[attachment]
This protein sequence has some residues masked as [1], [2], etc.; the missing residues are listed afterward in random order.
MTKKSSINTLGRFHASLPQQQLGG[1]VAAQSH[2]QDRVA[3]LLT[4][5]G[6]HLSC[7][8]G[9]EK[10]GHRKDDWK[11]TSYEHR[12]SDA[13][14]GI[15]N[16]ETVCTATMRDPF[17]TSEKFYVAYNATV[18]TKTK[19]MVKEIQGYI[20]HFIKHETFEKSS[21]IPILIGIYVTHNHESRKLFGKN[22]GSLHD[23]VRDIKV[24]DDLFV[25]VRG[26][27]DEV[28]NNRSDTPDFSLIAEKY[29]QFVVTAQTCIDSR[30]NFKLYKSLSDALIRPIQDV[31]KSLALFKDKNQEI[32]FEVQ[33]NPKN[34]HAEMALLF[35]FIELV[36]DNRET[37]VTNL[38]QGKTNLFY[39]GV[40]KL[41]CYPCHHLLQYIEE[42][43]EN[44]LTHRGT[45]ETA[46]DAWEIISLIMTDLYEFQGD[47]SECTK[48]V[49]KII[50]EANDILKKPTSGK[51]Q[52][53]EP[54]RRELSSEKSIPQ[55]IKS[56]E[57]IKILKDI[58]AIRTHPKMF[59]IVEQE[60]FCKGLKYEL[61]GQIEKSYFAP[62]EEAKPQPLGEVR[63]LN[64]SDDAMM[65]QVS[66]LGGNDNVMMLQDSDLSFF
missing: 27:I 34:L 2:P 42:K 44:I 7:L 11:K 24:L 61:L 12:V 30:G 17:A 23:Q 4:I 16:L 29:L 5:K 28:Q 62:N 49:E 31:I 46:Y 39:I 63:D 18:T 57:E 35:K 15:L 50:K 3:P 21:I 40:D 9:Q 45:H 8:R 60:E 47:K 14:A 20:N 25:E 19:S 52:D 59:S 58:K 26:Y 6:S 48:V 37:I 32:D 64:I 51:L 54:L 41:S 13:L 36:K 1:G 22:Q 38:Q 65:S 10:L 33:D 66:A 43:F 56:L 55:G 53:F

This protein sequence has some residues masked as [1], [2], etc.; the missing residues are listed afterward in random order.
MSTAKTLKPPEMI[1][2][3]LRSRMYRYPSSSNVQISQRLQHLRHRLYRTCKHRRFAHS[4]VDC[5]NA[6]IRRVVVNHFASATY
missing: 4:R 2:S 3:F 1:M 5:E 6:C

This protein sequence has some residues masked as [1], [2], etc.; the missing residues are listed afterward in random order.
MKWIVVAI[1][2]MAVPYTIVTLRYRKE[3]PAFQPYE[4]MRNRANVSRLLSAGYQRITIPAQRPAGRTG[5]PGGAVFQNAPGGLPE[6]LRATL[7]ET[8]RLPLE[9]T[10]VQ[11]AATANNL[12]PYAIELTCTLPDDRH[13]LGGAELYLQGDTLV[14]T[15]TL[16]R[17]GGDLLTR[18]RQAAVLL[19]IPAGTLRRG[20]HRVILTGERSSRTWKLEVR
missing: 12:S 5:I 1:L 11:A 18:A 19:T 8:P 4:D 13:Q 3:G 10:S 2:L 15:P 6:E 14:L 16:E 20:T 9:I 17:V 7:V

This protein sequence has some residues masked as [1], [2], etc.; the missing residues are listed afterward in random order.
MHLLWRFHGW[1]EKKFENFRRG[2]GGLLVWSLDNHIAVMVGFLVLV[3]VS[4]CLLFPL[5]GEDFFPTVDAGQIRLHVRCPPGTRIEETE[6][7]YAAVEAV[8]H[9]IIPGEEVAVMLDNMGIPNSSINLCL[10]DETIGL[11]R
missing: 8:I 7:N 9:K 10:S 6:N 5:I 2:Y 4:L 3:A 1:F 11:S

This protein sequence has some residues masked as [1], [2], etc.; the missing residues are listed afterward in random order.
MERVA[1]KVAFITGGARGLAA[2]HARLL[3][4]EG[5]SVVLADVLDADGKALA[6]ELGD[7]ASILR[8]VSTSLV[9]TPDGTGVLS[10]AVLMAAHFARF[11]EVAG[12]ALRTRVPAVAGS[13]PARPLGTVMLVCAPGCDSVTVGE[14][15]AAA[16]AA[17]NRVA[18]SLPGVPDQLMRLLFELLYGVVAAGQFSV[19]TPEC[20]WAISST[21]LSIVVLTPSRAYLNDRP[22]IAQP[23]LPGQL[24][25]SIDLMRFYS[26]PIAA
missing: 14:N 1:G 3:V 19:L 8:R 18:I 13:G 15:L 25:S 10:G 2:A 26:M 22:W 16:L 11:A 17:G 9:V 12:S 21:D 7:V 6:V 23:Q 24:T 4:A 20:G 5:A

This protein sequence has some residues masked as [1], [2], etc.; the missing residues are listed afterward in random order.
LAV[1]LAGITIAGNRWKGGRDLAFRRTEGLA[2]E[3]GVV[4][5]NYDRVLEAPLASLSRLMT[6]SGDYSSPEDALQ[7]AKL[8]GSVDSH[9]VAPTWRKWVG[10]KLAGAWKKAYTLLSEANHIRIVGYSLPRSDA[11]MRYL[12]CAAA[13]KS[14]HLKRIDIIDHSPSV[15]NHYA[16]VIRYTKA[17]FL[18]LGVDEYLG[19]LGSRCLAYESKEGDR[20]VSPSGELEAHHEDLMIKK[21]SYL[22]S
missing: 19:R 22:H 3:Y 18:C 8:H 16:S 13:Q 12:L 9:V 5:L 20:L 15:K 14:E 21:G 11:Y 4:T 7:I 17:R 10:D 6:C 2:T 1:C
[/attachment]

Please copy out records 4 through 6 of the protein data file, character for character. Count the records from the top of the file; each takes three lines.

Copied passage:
This protein sequence has some residues masked as [1], [2], etc.; the missing residues are listed afterward in random order.
MHLLWRFHGW[1]EKKFENFRRG[2]GGLLVWSLDNHIAVMVGFLVLV[3]VS[4]CLLFPL[5]GEDFFPTVDAGQIRLHVRCPPGTRIEETE[6][7]YAAVEAV[8]H[9]IIPGEEVAVMLDNMGIPNSSINLCL[10]DETIGL[11]R
missing: 8:I 7:N 9:K 10:S 6:N 5:I 2:Y 4:L 3:A 1:F 11:S

This protein sequence has some residues masked as [1], [2], etc.; the missing residues are listed afterward in random order.
MERVA[1]KVAFITGGARGLAA[2]HARLL[3][4]EG[5]SVVLADVLDADGKALA[6]ELGD[7]ASILR[8]VSTSLV[9]TPDGTGVLS[10]AVLMAAHFARF[11]EVAG[12]ALRTRVPAVAGS[13]PARPLGTVMLVCAPGCDSVTVGE[14][15]AAA[16]AA[17]NRVA[18]SLPGVPDQLMRLLFELLYGVVAAGQFSV[19]TPEC[20]WAISST[21]LSIVVLTPSRAYLNDRP[22]IAQP[23]LPGQL[24][25]SIDLMRFYS[26]PIAA
missing: 14:N 1:G 3:V 19:L 8:R 18:I 13:G 15:L 25:S 10:G 2:A 26:M 22:W 16:L 11:A 17:G 9:V 12:S 21:D 7:V 6:V 23:Q 24:T 4:A 20:G 5:A

This protein sequence has some residues masked as [1], [2], etc.; the missing residues are listed afterward in random order.
LAV[1]LAGITIAGNRWKGGRDLAFRRTEGLA[2]E[3]GVV[4][5]NYDRVLEAPLASLSRLMT[6]SGDYSSPEDALQ[7]AKL[8]GSVDSH[9]VAPTWRKWVG[10]KLAGAWKKAYTLLSEANHIRIVGYSLPRSDA[11]MRYL[12]CAAA[13]KS[14]HLKRIDIIDHSPSV[15]NHYA[16]VIRYTKA[17]FL[18]LGVDEYLG[19]LGSRCLAYESKEGDR[20]VSPSGELEAHHEDLMIKK[21]SYL[22]S
missing: 19:R 22:H 3:Y 18:C 8:H 16:S 13:Q 12:L 9:V 5:L 20:L 15:K 14:E 21:G 11:Y 4:T 7:I 17:R 10:D 6:C 2:T 1:C